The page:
Rosary Catholic Primary School

Rosary Catholic Primary School
Rosary Catholic Primary School

“Very exciting... you have fun here!”
- Alejandro

“We respect each other like a family”
- Megan

“Coming here will give you a good education is an amazing school”
- Charlotte

“The Rosary School is a fantastic place... It's a peaceful paradise for learning”
- Laurance

“When I joined in Y1 everyone was accepting and made me feel welcome”
- Abraham

“I don't want to leave because of the great memories I have made here”
- Hannah

“Everyone treats each other like an equal”
- Grace

“We are like one big family, who achieve the best!”
- Toby

“ achieve high levels and get lots of support”
- Findlay

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Case of Threadworms

Some children at school have had to be treated for threadworms, (Enterobius vermicularis), which are small worm parasites that infect the intestines of humans.

Threadworms, sometimes known as pinworms, are white and look like a small piece of thread. The adult female worm can be 8-13mm long, and the male worm 2-5mm long. Adult worms live for up to six weeks. Threadworms do not always cause symptoms, although some people will experience itchiness around their anus and vagina (in females). The itchiness is particularly noticeable at night and can disturb sleep.

Treatment: to successfully treat threadworms, the entire household must be treated, even if not everyone has symptoms. The aim of treatment is to get rid of the threadworms and prevent re-infection. You can either follow a strict hygiene method (see below) for six weeks or take medication and follow a strict hygiene method for two weeks.

Some medications may be available from your pharmacy without prescription. Always follow the manufacturer’s instructions because these types of medications may not be suitable for everyone. See your GP if you have threadworms and you are pregnant, breastfeeding or have a baby under 3 months old.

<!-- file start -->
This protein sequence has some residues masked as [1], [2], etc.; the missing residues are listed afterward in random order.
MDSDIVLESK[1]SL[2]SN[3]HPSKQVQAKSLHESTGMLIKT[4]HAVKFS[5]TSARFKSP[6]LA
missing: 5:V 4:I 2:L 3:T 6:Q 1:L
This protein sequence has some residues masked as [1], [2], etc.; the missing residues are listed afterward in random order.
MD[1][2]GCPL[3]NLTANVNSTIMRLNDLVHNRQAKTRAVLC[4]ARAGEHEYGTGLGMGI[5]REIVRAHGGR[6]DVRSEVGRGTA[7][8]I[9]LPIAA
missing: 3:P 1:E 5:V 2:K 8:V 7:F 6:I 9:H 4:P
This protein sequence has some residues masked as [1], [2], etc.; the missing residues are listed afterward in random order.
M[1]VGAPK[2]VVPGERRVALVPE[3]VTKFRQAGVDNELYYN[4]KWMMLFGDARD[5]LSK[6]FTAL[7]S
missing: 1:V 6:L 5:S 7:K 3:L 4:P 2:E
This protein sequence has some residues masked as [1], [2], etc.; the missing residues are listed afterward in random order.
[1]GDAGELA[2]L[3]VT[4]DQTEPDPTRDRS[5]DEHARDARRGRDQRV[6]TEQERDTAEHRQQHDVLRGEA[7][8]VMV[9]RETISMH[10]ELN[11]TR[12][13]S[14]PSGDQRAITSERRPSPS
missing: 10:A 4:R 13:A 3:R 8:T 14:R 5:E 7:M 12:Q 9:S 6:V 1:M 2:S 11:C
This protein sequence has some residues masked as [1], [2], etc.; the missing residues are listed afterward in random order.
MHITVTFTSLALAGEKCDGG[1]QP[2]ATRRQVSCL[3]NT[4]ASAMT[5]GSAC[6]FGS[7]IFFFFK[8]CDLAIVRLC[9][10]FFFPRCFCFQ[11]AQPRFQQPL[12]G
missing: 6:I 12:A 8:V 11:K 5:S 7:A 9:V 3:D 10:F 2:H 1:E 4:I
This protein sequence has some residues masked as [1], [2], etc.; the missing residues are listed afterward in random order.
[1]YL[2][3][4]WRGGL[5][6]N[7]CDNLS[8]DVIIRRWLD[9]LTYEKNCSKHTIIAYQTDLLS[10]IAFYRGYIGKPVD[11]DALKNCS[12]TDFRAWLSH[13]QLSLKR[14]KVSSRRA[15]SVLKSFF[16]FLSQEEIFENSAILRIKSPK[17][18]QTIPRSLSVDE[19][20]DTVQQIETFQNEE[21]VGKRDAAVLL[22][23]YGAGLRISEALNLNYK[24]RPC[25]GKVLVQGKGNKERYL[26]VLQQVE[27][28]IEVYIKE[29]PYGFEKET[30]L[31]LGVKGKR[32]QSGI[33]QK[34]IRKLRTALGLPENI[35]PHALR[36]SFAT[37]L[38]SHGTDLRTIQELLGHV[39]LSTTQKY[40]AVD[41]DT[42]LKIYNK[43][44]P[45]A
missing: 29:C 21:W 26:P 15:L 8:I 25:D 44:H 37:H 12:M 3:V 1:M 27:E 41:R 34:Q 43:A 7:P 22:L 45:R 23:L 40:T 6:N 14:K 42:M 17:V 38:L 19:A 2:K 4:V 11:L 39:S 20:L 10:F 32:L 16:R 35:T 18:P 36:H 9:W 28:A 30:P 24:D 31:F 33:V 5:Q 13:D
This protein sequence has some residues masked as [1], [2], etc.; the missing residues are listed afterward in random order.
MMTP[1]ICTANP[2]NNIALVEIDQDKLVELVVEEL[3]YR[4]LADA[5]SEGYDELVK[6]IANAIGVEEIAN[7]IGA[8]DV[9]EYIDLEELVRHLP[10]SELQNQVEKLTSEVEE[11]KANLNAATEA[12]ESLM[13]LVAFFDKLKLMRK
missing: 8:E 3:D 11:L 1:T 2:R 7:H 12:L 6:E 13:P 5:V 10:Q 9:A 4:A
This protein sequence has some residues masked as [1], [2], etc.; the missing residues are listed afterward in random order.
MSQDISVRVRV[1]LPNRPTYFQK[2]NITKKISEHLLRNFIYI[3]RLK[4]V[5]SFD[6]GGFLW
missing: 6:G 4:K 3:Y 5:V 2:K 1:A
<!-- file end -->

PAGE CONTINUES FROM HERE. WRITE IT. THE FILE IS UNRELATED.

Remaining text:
Hygiene method: strict hygiene measures can be used to clear up a threadworm infection and reduce the likelihood of re-infection. As the life span of the threadworms is approximately six weeks, it is important that these hygiene methods are followed for six weeks.

Everyone in the household must follow this advice.

Wash all sleepwear, bed linen, towels and cuddly toys when you are first diagnosed (this can be done at normal temperatures but make sure that the washing is well rinsed).

Thoroughly vacuum and dust the whole house, paying particular attention to the bedrooms. Continue to vacuum regularly and thoroughly. 

Carefully clean the bathroom and kitchen by damp-dusting surfaces and washing the cloth frequently in hot water. Continue to clean bathroom and kitchen surfaces regularly and thoroughly. 

Avoid shaking any material that may have eggs on it, such as clothing or bed sheets, as this may transfer the eggs to other surfaces.

Do not eat food in the bedroom, because you may end up swallowing eggs that have been shaken off the bedclothes.

Keep your fingernails short. Discourage nail biting and finger sucking. In particular, make sure that children do not suck their thumb.

Wash your hands frequently and scrub under your fingernails, particularly before eating, after going to the toilet and before and after changing a nappy.

Wear close-fitting underwear at night and change your underwear every morning.

Wearing cotton gloves at night may help prevent scratching while you are asleep.

Bath or shower regularly, particularly first thing in the morning, and make sure you clean around your anus and vagina to remove any eggs. 

Ensure that everyone in your household has their own face flannel and towel. Avoid sharing towels. Keep toothbrushes in a closed cupboard and rinse them thoroughly before use.

Even after the infestation has cleared up, continue with good general hygiene measures, such as washing your hands after going to the toilet. Children can easily pick up another threadworm infection from friends or at school, and good hygiene may help prevent another outbreak.

Medication: Mebendazole or Piperazine medication can be used to treat threadworms. It should be taken by everyone in the household. The high risk of transmission (around 75% between family members) means that everyone is likely to be infected, even if they do not have any symptoms. As threadworms do not always cause symptoms, all members of your household should be treated, even if only one person notices symptoms.

Please read this information sheet for further guidance Treating Threadworms